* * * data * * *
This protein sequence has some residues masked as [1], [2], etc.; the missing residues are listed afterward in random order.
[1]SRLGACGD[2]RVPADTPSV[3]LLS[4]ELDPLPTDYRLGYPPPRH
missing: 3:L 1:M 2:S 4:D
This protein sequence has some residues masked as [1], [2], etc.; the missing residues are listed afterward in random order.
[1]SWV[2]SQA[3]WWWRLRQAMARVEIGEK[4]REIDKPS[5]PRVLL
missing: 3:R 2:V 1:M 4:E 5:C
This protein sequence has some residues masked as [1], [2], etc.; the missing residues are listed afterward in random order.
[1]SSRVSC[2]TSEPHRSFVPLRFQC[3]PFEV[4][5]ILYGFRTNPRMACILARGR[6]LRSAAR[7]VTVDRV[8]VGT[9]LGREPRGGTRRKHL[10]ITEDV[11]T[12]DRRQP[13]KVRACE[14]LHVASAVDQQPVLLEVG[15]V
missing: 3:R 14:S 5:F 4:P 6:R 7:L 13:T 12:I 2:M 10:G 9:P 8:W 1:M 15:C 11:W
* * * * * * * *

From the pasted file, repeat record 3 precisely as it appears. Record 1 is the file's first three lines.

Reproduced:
This protein sequence has some residues masked as [1], [2], etc.; the missing residues are listed afterward in random order.
[1]SSRVSC[2]TSEPHRSFVPLRFQC[3]PFEV[4][5]ILYGFRTNPRMACILARGR[6]LRSAAR[7]VTVDRV[8]VGT[9]LGREPRGGTRRKHL[10]ITEDV[11]T[12]DRRQP[13]KVRACE[14]LHVASAVDQQPVLLEVG[15]V
missing: 3:R 14:S 5:F 4:P 6:R 7:L 13:T 12:I 2:M 10:G 9:P 8:W 1:M 15:C 11:W